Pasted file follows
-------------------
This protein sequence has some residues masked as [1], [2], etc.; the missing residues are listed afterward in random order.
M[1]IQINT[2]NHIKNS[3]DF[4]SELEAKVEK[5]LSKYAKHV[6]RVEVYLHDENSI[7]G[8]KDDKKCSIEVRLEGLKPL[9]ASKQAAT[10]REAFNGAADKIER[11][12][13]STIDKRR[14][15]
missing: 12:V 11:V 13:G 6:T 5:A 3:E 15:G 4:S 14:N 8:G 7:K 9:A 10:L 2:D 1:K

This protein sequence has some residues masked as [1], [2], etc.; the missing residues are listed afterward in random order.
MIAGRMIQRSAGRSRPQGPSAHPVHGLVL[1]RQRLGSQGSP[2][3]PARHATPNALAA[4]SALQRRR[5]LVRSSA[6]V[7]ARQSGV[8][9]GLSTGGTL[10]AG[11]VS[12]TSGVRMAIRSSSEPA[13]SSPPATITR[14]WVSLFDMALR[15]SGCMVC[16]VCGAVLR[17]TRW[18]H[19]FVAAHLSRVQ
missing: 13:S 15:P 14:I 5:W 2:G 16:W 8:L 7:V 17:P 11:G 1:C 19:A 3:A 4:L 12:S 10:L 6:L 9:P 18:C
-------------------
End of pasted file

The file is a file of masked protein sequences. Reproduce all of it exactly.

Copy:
This protein sequence has some residues masked as [1], [2], etc.; the missing residues are listed afterward in random order.
M[1]IQINT[2]NHIKNS[3]DF[4]SELEAKVEK[5]LSKYAKHV[6]RVEVYLHDENSI[7]G[8]KDDKKCSIEVRLEGLKPL[9]ASKQAAT[10]REAFNGAADKIER[11][12][13]STIDKRR[14][15]
missing: 12:V 11:V 13:G 6:T 5:A 3:E 15:G 4:S 14:N 8:G 7:K 9:A 10:L 2:D 1:K

This protein sequence has some residues masked as [1], [2], etc.; the missing residues are listed afterward in random order.
MIAGRMIQRSAGRSRPQGPSAHPVHGLVL[1]RQRLGSQGSP[2][3]PARHATPNALAA[4]SALQRRR[5]LVRSSA[6]V[7]ARQSGV[8][9]GLSTGGTL[10]AG[11]VS[12]TSGVRMAIRSSSEPA[13]SSPPATITR[14]WVSLFDMALR[15]SGCMVC[16]VCGAVLR[17]TRW[18]H[19]FVAAHLSRVQ
missing: 13:S 15:P 14:I 5:W 2:G 16:W 8:L 7:V 17:P 11:G 1:C 19:A 3:A 4:L 12:S 10:L 6:L 9:P 18:C